0:44:00.1 S3: So if we did, again, pool all of these individual data points together and look for an overall trend in the data, it seems to match the overall story we're telling, that certain individuals respond strongly. The great news for everyone getting these vaccines is that it looks like, across the board, they're getting good recognition of the variance and there's no variance, at least that we studied in our hands, that had a clear deficiency in reactivity versus the other, so that's very encouraging. And you can see overall that responses peak at about Week 6 for almost all these individuals and then decrease in terms of the IgG trends across the board. So just making some highlights out of the data here, this was just an initial pilot study to understand the assay. You can see that early on in the assay characterization, even in itself there, we found tremendous value in understanding off rates and the ability of a SARS-CoV antibody to interact with these RBD variants. So the LSA itself is well-suited to characterize the reagents and also execute the assays I've shown in the latter half of the presentation with serum. And really, a lot of this, the ease of this assay, was attributable to the high quality of the variants used in this assay. As I said, they were all quite active, all captured really well on the surface.

0:45:23.7 S3: What's also great is in the course of developing this assay, because they do capture very seamlessly via the His-tag that they have, you can easily swap them in and out of the assay, and that's what we did. We, in fact, started with a bigger pool and ultimately had to shrink it so that we could get triplicate measures within a 96-block for a particular assay that we designed. And really, the assay is portable to other infectious diseases. We're showcasing it here for SARS-CoV-2 and there's just a wealth of reagents but really, there's nothing fundamentally about this approach that couldn't be translated to another infectious disease, especially if there's the availability of such high quality proteins like shown here.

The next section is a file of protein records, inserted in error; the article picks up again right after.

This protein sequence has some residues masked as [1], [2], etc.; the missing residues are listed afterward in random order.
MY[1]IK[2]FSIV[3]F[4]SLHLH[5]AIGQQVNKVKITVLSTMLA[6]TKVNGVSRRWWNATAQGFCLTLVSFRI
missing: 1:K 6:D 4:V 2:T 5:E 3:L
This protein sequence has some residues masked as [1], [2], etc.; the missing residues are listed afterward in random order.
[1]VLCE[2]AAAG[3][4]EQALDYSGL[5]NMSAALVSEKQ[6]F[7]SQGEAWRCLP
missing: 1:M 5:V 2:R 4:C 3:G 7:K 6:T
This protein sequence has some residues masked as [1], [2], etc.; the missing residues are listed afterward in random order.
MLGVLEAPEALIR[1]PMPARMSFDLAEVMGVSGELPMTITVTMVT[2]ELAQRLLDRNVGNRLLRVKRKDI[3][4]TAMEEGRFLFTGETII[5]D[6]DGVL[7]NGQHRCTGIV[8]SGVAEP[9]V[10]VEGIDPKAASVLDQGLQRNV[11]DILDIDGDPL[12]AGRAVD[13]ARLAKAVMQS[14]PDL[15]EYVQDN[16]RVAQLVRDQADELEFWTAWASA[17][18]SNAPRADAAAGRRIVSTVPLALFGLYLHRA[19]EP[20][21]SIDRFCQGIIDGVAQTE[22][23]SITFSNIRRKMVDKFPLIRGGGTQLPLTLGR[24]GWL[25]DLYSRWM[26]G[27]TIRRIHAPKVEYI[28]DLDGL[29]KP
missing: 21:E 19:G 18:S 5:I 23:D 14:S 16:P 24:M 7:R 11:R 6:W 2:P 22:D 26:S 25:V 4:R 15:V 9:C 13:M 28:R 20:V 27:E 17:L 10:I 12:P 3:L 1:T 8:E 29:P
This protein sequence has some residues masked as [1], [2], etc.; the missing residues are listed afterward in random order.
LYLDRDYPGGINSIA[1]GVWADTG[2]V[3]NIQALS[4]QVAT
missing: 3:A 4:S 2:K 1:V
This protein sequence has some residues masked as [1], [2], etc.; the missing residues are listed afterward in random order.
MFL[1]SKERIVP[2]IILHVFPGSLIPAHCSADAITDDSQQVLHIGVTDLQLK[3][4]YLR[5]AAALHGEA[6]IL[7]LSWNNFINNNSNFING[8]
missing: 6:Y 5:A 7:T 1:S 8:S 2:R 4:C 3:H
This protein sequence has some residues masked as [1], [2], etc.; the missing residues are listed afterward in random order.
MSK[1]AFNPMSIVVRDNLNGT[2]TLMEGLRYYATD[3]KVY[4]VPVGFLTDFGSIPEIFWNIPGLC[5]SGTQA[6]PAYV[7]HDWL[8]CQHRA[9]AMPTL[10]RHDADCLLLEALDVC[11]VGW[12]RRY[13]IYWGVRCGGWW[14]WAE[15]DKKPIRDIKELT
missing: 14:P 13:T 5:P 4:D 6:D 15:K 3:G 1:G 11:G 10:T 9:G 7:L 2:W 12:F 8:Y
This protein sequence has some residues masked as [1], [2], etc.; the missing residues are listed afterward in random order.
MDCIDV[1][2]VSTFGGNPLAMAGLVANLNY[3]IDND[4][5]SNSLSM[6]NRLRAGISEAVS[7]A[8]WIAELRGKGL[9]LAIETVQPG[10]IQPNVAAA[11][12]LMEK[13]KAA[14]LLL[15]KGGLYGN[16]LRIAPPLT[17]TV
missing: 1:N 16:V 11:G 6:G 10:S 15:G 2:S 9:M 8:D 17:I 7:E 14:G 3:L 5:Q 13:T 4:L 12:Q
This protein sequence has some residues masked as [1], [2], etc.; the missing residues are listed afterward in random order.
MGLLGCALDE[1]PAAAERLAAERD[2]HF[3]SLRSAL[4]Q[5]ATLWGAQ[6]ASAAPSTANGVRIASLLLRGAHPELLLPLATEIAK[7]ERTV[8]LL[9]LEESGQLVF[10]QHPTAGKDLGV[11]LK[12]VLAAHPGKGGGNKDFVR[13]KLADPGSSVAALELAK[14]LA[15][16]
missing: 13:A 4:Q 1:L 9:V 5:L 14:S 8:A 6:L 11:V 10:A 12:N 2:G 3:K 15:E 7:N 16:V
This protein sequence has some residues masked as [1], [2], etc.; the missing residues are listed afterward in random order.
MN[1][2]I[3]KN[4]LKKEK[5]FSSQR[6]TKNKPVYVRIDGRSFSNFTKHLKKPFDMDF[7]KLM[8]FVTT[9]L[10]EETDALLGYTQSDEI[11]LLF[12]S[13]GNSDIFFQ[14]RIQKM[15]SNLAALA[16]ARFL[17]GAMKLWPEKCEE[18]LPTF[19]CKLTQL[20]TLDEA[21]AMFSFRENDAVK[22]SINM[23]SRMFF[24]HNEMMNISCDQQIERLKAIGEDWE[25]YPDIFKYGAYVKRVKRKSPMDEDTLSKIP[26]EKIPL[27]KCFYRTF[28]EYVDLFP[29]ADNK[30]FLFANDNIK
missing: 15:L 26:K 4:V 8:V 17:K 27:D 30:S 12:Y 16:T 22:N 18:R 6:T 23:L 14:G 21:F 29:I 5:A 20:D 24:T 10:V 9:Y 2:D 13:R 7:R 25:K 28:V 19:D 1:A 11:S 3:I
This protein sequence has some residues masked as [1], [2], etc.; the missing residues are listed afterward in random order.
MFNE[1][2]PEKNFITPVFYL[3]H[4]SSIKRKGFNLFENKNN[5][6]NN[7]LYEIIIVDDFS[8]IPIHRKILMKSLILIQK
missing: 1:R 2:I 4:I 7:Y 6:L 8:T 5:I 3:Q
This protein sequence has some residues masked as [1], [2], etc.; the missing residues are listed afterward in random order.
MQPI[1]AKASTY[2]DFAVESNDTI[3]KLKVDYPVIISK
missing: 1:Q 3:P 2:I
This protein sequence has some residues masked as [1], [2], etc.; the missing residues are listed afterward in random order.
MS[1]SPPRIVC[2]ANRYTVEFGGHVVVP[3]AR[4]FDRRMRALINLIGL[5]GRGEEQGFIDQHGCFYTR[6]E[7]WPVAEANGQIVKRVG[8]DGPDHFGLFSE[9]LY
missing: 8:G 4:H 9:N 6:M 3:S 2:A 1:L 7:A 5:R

0:46:07.3 S3: The assay described here was done against 32 variants and triplicates of 96 total measurements but in reality, the LSA has the ability to screen up to 384. The array capacity is 384, so it definitely can do more than 32 and triplicate, and that's an option as well to really maximize the amount of data per serum injection. And that's really emphasized. The replicates and the controls really added confidence to the data, particularly the negative controls used in this captured equivalently to the active RBD variants but we could see clear delineation where the serum reactivity was targeted towards SARS-CoV-2 and not SARS-CoV-1 or the common cold RBD variants or RBD proteins used in this assay. So I think that's a tremendous point to highlight as well, that having these controls and be able to put them into the same assay really boosts the understanding of the response and doesn't leave questions lingering of whether or not it was specific or whether or not the response may have been broad and covered other variants, for example.

0:47:15.3 S3: And lastly, it's really worth noting that we're just using microliters of serum in this assay, but there's 480 measurements that come back and in real time, so it's a huge amount of data that really I think is tremendously powerful and gives a lot more information than some other assays do in terms of what we're measuring from the serum in this case. And I didn't even get into it for the sake of time today but since the LSA is a real-time measurement device, you have the opportunity to measure the off rate of serum as well. There's some interesting manuscripts that have emerged recently this past year showing that looking at the off rate, for example, of serum reactivity as strength of binding, as it's called, can be one way to understand the immune response. And that's a whole another facet maybe not explored here but maybe explaining some of the underlying trends of reactivity we see where we're looking for growth binding but possibly there's something more to it in terms of maybe the changes, the affinity of the polyclonal response against the RBD also is a factor and can provide more detail as well.

0:48:22.2 S3: And again, that's all put into this because it's real time in nature, so I just wanted to highlight that as one more piece that comes out of this type of workflow. So with that, I definitely want to thank everyone for attending.